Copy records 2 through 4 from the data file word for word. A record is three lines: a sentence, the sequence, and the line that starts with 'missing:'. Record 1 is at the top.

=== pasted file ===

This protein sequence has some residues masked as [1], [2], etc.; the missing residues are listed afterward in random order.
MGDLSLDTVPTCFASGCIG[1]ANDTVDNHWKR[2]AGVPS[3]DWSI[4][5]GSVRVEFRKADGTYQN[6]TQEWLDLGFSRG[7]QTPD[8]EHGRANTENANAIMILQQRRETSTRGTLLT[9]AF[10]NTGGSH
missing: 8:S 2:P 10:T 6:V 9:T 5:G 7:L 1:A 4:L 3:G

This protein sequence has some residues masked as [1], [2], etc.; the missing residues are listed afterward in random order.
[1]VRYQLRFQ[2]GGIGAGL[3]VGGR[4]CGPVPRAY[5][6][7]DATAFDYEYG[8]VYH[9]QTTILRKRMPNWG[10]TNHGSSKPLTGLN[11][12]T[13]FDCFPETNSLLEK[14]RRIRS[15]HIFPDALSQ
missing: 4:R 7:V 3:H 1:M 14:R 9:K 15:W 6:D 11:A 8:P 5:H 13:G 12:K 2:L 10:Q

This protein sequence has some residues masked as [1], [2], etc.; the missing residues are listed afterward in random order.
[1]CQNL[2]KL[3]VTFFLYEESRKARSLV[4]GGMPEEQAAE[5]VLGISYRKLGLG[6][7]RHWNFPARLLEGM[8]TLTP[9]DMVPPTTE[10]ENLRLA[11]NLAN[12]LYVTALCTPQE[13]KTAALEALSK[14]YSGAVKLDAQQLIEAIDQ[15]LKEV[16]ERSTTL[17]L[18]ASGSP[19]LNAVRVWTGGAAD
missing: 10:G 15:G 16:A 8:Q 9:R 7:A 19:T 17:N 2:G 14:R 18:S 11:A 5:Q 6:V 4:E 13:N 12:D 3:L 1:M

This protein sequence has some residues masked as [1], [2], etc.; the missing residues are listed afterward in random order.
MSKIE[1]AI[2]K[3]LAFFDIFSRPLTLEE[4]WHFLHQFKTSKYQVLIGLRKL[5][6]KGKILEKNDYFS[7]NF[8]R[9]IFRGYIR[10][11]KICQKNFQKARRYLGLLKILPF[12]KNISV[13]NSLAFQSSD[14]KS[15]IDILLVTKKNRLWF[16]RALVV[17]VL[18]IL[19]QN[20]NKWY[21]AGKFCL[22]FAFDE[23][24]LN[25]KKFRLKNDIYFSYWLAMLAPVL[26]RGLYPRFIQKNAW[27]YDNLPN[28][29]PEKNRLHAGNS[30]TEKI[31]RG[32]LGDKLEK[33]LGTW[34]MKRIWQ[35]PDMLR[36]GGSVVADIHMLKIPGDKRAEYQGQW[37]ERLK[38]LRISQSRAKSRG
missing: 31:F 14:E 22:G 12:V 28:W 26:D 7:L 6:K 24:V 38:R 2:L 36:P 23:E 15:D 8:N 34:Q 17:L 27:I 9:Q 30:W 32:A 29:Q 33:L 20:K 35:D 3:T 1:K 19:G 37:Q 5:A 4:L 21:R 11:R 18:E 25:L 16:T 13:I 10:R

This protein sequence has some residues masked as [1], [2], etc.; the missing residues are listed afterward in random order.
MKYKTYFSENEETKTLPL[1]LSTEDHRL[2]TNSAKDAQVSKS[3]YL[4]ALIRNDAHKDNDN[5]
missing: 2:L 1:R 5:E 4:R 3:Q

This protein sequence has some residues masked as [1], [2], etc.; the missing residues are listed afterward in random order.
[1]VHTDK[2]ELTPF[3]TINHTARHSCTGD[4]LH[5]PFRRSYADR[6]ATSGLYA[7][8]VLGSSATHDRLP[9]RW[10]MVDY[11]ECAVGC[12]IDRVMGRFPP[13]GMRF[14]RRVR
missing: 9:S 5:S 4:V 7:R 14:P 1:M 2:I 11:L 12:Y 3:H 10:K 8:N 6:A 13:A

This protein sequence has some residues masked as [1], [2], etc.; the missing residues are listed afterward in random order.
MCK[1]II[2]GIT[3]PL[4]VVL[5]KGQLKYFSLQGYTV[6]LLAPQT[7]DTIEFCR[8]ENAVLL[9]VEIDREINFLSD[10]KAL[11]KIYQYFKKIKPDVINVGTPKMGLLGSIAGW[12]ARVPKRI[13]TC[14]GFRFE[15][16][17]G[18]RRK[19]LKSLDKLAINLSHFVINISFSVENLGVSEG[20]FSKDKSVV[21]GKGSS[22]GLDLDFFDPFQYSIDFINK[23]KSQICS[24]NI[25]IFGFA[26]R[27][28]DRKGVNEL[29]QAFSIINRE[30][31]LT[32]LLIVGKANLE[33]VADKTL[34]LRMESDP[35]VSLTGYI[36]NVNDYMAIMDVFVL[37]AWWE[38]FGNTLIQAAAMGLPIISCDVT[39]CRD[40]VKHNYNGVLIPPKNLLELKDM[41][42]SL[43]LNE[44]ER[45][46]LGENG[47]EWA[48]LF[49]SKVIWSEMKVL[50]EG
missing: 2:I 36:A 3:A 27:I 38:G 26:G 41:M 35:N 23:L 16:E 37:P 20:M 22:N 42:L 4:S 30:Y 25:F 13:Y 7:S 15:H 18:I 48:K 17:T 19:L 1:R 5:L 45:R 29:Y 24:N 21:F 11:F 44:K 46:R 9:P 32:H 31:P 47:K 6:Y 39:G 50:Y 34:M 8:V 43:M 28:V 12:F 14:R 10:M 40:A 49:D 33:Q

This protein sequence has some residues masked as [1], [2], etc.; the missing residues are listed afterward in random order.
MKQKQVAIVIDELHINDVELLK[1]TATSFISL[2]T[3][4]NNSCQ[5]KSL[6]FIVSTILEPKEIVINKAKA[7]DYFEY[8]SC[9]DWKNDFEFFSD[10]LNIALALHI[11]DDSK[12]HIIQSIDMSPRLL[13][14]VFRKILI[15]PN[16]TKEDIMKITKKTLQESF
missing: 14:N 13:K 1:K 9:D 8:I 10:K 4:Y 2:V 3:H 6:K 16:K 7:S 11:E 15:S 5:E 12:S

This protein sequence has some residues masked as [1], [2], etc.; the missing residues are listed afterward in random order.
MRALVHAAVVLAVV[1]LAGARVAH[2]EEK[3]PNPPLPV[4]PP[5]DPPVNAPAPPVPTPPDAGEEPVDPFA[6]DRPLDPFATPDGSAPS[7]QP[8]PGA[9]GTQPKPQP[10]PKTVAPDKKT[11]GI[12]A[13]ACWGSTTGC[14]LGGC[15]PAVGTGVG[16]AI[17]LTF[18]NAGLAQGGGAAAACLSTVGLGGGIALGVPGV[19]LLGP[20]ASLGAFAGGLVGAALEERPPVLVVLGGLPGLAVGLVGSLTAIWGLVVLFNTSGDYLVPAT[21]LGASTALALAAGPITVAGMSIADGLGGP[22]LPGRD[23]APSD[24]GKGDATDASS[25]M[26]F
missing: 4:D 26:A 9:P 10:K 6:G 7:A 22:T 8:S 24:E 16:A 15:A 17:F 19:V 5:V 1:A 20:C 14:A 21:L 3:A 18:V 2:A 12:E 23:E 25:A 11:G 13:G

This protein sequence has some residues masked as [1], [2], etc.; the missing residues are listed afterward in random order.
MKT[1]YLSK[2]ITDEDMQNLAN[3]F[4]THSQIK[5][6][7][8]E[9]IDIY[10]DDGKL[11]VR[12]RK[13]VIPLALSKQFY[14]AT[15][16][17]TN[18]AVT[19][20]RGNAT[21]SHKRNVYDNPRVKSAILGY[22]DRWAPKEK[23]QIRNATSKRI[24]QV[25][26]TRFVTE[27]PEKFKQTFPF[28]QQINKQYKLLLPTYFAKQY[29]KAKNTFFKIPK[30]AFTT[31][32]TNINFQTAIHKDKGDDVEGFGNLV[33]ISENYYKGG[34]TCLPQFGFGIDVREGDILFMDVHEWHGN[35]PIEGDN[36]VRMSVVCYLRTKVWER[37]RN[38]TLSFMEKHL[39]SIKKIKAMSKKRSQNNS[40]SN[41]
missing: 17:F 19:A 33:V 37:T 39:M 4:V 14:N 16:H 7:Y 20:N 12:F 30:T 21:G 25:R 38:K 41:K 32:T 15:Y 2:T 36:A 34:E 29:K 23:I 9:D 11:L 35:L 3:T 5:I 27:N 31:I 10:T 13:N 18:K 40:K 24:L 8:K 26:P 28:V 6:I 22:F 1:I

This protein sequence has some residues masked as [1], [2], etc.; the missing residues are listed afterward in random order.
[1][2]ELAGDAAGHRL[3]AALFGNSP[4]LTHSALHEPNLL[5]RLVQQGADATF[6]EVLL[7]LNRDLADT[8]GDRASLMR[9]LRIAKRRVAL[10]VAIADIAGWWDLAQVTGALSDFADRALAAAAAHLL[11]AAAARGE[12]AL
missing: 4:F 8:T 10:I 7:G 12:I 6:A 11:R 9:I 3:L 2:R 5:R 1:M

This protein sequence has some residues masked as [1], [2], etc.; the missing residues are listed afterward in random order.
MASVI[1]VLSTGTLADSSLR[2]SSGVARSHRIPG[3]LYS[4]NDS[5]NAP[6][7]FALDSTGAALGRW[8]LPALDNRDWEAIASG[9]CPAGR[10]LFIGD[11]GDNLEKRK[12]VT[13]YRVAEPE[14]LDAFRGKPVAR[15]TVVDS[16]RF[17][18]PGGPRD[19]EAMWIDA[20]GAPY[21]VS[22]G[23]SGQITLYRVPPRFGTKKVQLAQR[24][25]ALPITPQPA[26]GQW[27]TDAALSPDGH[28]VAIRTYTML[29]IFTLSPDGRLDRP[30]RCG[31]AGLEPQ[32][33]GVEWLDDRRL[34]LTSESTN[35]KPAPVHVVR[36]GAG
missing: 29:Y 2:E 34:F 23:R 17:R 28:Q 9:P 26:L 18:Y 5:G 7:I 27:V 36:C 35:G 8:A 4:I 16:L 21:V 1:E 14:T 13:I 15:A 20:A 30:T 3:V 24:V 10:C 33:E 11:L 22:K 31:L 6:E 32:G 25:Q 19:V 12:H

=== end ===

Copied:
This protein sequence has some residues masked as [1], [2], etc.; the missing residues are listed afterward in random order.
[1]VRYQLRFQ[2]GGIGAGL[3]VGGR[4]CGPVPRAY[5][6][7]DATAFDYEYG[8]VYH[9]QTTILRKRMPNWG[10]TNHGSSKPLTGLN[11][12]T[13]FDCFPETNSLLEK[14]RRIRS[15]HIFPDALSQ
missing: 4:R 7:V 3:H 1:M 14:R 9:K 15:W 6:D 11:A 8:P 5:H 13:G 12:K 2:L 10:Q

This protein sequence has some residues masked as [1], [2], etc.; the missing residues are listed afterward in random order.
[1]CQNL[2]KL[3]VTFFLYEESRKARSLV[4]GGMPEEQAAE[5]VLGISYRKLGLG[6][7]RHWNFPARLLEGM[8]TLTP[9]DMVPPTTE[10]ENLRLA[11]NLAN[12]LYVTALCTPQE[13]KTAALEALSK[14]YSGAVKLDAQQLIEAIDQ[15]LKEV[16]ERSTTL[17]L[18]ASGSP[19]LNAVRVWTGGAAD
missing: 10:G 15:G 16:A 8:Q 9:R 7:A 19:T 17:N 2:G 14:R 18:S 11:A 5:Q 6:V 4:E 13:N 12:D 3:L 1:M

This protein sequence has some residues masked as [1], [2], etc.; the missing residues are listed afterward in random order.
MSKIE[1]AI[2]K[3]LAFFDIFSRPLTLEE[4]WHFLHQFKTSKYQVLIGLRKL[5][6]KGKILEKNDYFS[7]NF[8]R[9]IFRGYIR[10][11]KICQKNFQKARRYLGLLKILPF[12]KNISV[13]NSLAFQSSD[14]KS[15]IDILLVTKKNRLWF[16]RALVV[17]VL[18]IL[19]QN[20]NKWY[21]AGKFCL[22]FAFDE[23][24]LN[25]KKFRLKNDIYFSYWLAMLAPVL[26]RGLYPRFIQKNAW[27]YDNLPN[28][29]PEKNRLHAGNS[30]TEKI[31]RG[32]LGDKLEK[33]LGTW[34]MKRIWQ[35]PDMLR[36]GGSVVADIHMLKIPGDKRAEYQGQW[37]ERLK[38]LRISQSRAKSRG
missing: 31:F 14:E 22:G 12:V 28:W 26:D 7:L 6:K 24:V 38:R 2:L 36:P 23:E 15:D 8:N 34:Q 17:L 27:I 9:Q 30:W 32:A 29:Q 33:L 20:K 35:D 3:T 1:K 19:G 37:Q 5:A 4:L 21:R 11:R 18:E 25:L 16:T 13:I 10:R